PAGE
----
Monday, October 07, 2019


Earlier this year, first-year St. Augustine City Commissioner JOHN OTHA VALDES suggested that non-resident business owners be permitted to vote in City elections -- this is patently illegal.  Third generation Florida building contractor JOHN VALDES \never apologized for this violation of election law to favor nonresident business owners who don't live in our Nation's Oldest City.

Interim Mayor Tracy Upchurch would not recognize me to speak in response to VALDES' ukase at a special Commission meeting on the Charter, in which VALDES raised his trial balloon after the only allotted public comment period.

A business address is not a legal residential address for voting purposes.

For several weeks, I've been investigating the voting status of controversial St. Augustine Port, Waterway and Beach District Chairman BARRY MARK BENJAMIN, who lives with his wife and mother in Jacksonville, but claims voting residence at a marina located at 65 Lewis Blvd.-- commercial property.  

Waiting on documents from the City, Port District and investigative agencies. Watch this blog.

From our Florida Secretary of State Division of Elections, here's the pertinent law on who is a legal resident for voting purposes, stating inter alia, in haec verba:

A business address is not a satisfactory legal residential address. However, although not the rule, if the person is able to prove residence there despite the zoning ordinance, a fact-finding body could determine that the business address is the person’s legal residential address.4  (Emphasis added). 

DE Reference Guide 0003 (Updated 07/2018)
These guidelines are for reference only. They are not to be construed as legal advice or representation. For any particular set of facts or circumstances, refer to the applicable state, federal law, and case law, and/or consult a private attorney before drawing any legal conclusions or relying upon this information.
  •   Legal residence - Permanent. Legal residency is not defined in law. However, over the years, the courts and the Florida Department of State/Division of Elections’ have construed legal residency to be where a person mentally intends to make his or her permanent residence for purposes of registration.Additional evidence of such intent can come from items or activities such as obtaining a Florida driver’s license and listed residential address2, paying tax receipts, paying bills for residency (light, water, garbage service) and receiving mail at address, claiming the property as homestead,declaring the county as domicile, and doing other activities indicative or normally associated with home life. Therefore, legal residence is a convergence of intent and fact. Once residency is established for voting purposes, it is presumptively valid or current until evidence shows otherwise. See Op. Atty Gen. Fla. 055-216 (August 26, 1955). A business address is not a satisfactory legal residential address. However, although not the rule, if the person is able to prove residence there despite the zoning ordinance, a fact-finding body could determine that the business address is the person’s legal residential address.4  (Emphasis added).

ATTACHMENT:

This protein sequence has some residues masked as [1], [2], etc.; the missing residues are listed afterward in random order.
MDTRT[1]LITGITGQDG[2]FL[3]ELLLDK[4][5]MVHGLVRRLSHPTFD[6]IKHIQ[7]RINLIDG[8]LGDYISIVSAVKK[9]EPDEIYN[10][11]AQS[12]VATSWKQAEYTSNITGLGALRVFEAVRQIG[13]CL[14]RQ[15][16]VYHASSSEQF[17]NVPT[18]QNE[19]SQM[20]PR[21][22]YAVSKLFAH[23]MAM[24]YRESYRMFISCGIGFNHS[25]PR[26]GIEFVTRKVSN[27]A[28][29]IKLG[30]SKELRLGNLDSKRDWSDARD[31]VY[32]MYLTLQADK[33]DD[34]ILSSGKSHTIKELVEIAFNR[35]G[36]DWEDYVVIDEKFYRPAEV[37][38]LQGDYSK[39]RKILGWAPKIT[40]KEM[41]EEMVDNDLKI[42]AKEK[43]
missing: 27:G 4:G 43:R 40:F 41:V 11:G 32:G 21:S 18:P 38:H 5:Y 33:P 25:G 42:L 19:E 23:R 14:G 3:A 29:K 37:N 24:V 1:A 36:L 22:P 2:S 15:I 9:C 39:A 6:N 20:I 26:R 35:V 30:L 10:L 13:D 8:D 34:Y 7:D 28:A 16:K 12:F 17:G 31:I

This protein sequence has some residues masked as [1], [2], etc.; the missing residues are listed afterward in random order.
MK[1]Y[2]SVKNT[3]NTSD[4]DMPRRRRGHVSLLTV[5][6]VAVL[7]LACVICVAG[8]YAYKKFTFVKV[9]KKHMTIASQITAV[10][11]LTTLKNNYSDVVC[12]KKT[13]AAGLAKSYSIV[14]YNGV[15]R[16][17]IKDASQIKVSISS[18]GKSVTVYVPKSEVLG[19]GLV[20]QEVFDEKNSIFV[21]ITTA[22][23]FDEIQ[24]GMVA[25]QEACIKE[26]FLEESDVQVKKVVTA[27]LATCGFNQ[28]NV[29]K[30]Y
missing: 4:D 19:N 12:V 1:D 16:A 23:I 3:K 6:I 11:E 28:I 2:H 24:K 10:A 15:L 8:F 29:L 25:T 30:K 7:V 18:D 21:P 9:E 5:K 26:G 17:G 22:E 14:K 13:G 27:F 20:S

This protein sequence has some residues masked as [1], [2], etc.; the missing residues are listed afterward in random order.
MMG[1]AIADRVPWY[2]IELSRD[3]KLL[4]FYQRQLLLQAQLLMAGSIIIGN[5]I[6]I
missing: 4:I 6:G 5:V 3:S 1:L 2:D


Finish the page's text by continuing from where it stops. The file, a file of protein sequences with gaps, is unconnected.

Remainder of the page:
•   Legal residence - Temporarily Out-of-County. A person who has no permanent address in the county but intends to remain a resident of Florida and the county in which he or she is registered must be re-assigned to theSupervisor of Elections’ main office address and corresponding precinct. (Section 101.045, Fla. Stat.) The person has to have had some prior physical presence and residence in the county. Such persons though cannot vote in the municipal elections.
  •   Legal residence - Mobile. For a person with a nontraditional abode (e.g., boat, motor home, etc.) who has or had physical presence in the county and intends for the county to be his or her permanent residence, acceptable addresses for voter registration purposes could include: 1) the place where messages are regularly received,2) the general delivery address at a specific post office, or 3) the address for the campground or docking site (if mail is received there). Please note Supervisors of Elections have a duty per s. 98.045, F.S., to determine whether a person is eligible or not. If it appears that the address is not a residential address or cannot be determined to be a residential address, a Supervisor may ask the applicant for more information to determine if the applicant is a legal resident of the county. For example, if the applicant provides an address of a mail forwarding company as his or her residential address, the Supervisor may ask the applicant what other meaningful contacts exist to support the applicant’s prior or present physical presence in the county and intent to be a permanent residence of the county. See DE 18-09. For those mobile applicants who are legal residents of the county but who do not
    See Op. Div. Elect. Fla. 93-05, 80-27; 78-27, 16-01, and 18-09; Walker v. Harris, 398 So. 2d 955 (Fla. 4th DCA 1981); and Cruickshank v. Cruickshank, 420 So. 2d 914 (Fla. 1st DCA 1982). Bloomfield v. City of St. Petersburg, 82 So.2d 364 (Fla. 1955); Ogden v. Ogden, 33 So.2d 870 (Fla. 1947); Herron v. Passailaigue, 110 So. 539 (Fla. 1926).
    Under Florida law, you cannot have two valid driver licenses for different states at the same time.
    For homestead exemption claims, “permanent residence” is defined as the place where a person has his or her true, fixed, andpermanent home and principal establishment to which, whenever absent, he or she intends to return. A person can only haveone permanent residence at a time. Once established, the status continues until the person shows that a change has occurred.”See s. 196.012, F.S. Permanent residence is a factual determination by the property appraiser. See s. 196.015, F.S.
    Andrews v. Hartzog, Case No. 38-2008-CA-000032 (8th Cir. Levy County, Florida 2008)